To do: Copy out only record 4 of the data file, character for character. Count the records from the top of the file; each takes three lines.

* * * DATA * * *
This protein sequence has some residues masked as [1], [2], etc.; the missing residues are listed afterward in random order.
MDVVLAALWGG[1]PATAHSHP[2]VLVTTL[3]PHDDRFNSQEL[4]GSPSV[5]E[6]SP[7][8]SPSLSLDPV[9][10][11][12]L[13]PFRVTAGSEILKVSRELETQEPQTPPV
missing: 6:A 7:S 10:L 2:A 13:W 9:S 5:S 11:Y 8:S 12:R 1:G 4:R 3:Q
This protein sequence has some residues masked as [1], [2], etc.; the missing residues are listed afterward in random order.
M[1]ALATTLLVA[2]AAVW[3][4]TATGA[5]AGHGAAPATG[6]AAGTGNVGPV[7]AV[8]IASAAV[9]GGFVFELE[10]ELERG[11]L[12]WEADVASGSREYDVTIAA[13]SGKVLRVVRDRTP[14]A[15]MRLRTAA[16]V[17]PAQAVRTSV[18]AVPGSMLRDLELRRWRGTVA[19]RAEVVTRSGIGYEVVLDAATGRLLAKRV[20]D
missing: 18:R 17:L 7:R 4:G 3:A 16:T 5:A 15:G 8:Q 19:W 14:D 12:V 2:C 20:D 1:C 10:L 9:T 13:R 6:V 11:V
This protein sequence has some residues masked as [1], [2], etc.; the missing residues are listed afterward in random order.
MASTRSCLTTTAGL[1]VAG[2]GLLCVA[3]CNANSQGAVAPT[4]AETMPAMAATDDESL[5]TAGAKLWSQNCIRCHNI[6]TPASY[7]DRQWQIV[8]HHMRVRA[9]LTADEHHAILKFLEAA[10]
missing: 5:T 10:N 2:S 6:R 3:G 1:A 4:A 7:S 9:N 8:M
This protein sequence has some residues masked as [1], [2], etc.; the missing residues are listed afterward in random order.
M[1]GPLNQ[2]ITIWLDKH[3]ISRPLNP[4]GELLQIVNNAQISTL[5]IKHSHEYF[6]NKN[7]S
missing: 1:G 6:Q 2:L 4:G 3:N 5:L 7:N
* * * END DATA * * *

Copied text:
This protein sequence has some residues masked as [1], [2], etc.; the missing residues are listed afterward in random order.
M[1]GPLNQ[2]ITIWLDKH[3]ISRPLNP[4]GELLQIVNNAQISTL[5]IKHSHEYF[6]NKN[7]S
missing: 1:G 6:Q 2:L 4:G 3:N 5:L 7:N